Problems of the Copyright Act as Amended to Implement Free Trade Agreements


This article delves into the Copyright Act as amended to implement the Korea-EU and the Korea-U.S. Free Trade Agreements and reveals inconsistency between them and several provisions of FTAs not being reflected into the Copyright Act. Further the U.S. Copyright Act and Criminal Act are reviewed to show how the U.S. fails to take necessary measures to give effect to the provisions of the Korea-U.S. FTA.

Most of the inconsistency between the Korean Copyright Act and FTAs is discovered from provisions for the limitations on the liability of online service providers (OSP). Main reason is because Korea simply imports two different models: the E-Commerce Directive of the European Union; and the DMCA of the U.S.. The conditions that OSP “does not initiate the transmission” and “not receive a financial benefit directly attributable to the infringing activity” under the Korean Copyright Act stem solely from the DMCA, and lead to a conflict with the Korea-EU FTA. Moreover Article 104 of the Korean Copyright Act, which imposes an ex ante filtering measures upon a certain type of OSPs (such as P2P and online file storage service providers), was not revised, even though it directly clashes with Article 10.66 of the Korea-EU FTA, which prohibits a general monitoring obligation upon OSPs. Recently introduced registration requirement for the certain type of OSPs, which also requires the filtering measures of Article 104 of the Korean Copyright Act, is likely to cause a conflict with service and investment chapters of both FTAs.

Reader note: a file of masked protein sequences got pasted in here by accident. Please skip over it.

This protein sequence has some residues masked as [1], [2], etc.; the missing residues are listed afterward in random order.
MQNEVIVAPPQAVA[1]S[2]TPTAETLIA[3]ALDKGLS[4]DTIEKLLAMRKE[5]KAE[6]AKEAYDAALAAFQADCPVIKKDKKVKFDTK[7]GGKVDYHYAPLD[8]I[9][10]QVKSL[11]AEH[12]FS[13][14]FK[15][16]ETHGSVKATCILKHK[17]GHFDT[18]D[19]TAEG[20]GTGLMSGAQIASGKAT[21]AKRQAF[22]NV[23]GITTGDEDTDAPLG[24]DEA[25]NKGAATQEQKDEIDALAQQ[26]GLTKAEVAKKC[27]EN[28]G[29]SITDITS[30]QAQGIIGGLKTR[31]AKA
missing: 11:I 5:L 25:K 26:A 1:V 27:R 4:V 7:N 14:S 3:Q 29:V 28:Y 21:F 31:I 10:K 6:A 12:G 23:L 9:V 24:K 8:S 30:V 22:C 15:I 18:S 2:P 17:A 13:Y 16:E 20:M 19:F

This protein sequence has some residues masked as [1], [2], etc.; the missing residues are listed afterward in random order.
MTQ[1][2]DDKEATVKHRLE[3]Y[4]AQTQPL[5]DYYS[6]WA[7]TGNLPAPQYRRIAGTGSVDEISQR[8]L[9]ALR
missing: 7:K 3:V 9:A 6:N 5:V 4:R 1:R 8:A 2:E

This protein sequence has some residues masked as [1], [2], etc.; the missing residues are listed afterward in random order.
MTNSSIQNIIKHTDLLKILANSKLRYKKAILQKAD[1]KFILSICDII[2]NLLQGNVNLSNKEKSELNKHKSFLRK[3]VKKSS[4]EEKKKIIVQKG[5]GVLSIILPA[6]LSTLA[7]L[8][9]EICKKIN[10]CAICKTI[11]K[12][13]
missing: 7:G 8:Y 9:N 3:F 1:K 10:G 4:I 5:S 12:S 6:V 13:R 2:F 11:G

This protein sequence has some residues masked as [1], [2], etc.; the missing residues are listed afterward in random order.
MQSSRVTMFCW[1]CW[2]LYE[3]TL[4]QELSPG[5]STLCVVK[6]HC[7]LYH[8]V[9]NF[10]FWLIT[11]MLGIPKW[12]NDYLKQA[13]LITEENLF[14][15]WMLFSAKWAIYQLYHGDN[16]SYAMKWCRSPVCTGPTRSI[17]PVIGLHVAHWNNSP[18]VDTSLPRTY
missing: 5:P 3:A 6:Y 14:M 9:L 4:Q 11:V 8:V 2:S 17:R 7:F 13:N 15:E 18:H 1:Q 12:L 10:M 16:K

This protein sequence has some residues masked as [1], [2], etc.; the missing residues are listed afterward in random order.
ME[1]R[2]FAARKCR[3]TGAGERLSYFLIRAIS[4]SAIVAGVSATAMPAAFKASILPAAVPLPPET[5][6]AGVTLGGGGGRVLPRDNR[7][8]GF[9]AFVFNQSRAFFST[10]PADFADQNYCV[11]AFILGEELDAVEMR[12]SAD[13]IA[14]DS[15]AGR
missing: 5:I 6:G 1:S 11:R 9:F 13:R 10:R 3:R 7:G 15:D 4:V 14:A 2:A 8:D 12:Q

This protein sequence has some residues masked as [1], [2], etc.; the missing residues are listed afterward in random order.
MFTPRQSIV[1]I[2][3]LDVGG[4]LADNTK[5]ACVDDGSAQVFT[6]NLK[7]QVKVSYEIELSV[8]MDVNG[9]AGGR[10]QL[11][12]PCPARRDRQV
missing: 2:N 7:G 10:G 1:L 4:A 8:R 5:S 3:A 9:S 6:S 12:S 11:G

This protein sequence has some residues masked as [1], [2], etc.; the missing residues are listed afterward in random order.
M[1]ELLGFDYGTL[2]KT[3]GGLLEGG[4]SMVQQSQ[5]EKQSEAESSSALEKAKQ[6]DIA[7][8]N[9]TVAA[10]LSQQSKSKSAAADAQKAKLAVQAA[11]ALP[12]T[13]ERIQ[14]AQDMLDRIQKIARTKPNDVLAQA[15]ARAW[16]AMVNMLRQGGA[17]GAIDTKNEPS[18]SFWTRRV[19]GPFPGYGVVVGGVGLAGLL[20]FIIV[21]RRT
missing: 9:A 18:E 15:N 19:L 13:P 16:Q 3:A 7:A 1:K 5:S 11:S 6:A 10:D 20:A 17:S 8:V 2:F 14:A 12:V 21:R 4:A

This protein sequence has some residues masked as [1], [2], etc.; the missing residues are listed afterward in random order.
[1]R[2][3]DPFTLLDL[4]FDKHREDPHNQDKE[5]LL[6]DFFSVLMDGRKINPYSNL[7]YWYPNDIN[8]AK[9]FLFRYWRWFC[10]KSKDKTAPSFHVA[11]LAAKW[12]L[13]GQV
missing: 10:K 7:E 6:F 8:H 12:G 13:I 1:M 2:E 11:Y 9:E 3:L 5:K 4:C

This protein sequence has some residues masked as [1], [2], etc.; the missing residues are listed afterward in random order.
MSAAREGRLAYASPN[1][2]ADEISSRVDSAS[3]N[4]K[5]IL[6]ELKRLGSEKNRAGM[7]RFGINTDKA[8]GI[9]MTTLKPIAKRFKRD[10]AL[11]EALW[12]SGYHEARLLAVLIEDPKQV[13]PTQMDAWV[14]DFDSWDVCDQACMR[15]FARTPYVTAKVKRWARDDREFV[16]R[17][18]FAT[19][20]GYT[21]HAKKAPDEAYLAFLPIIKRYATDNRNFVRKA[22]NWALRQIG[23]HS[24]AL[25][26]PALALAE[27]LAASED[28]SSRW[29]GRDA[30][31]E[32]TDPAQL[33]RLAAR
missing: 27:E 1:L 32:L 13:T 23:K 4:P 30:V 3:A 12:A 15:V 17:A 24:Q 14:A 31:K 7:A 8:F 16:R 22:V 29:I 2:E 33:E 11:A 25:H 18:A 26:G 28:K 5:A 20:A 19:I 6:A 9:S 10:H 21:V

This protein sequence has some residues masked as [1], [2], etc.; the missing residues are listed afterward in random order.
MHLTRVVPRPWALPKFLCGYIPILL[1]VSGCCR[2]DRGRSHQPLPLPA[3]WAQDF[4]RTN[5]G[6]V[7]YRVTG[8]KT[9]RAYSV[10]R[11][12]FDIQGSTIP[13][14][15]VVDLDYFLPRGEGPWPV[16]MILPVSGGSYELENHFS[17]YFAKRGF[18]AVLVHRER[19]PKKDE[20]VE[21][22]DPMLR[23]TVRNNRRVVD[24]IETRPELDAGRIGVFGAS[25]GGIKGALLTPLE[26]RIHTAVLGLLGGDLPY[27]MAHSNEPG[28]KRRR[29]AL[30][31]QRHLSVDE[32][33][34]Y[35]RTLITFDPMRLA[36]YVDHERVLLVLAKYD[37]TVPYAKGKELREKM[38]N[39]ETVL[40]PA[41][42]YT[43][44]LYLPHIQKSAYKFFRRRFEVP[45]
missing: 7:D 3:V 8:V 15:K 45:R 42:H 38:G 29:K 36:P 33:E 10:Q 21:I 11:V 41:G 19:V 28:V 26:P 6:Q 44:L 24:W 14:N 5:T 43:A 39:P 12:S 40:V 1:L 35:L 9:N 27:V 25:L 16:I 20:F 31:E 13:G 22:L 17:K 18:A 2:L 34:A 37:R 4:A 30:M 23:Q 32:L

In addition, elements for an effective notification from copyright holder to OSPs are drafted in different way from the Korea-U.S. FTA and limited court-ordered relief against the qualified OSPs is incorrectly coded in the Korean Copyright Act. FTA provisions that are not mirrored in the Korean Copyright Act include: footnote 29 of Article 18.10:6 of the Korea-U.S. FTA, which rules out the statutory damages against the government and a third party acting with the authorization or consent of the government; Article 10.66 of the Korea-EU FTA, which bans a general obligation on OSPs to monitor; and Article 18.10:30(b)(viii) for elements that court should consider when issuing a relief against the qualified OSPs.

Finally, unlike Korea, the U.S. denies direct applicability of the Korea-U.S. FTA and declares the superiority of its federal laws over the FTA. Therefore the consistency between the U.S. federal laws and the FTA is highly significant. However, the U.S. knowingly maintains its federal laws that are inconsistent with the FTA in that: it is unclear under the U.S. Copyright Act if temporary storage of copyright work is a fixation; requirements for the limited liability of OSPs are different from the FTA; the scope of circumvention tools of technological protection measures is narrower than the FTA; and criminal penalty for counterfeit documentation or packaging is applied under conditions that are not required in the FTA.

This article was published in LAW & TECHNOLOGY Vol. 8, No. 3, 2012 and downloadable (the full text is in Korean)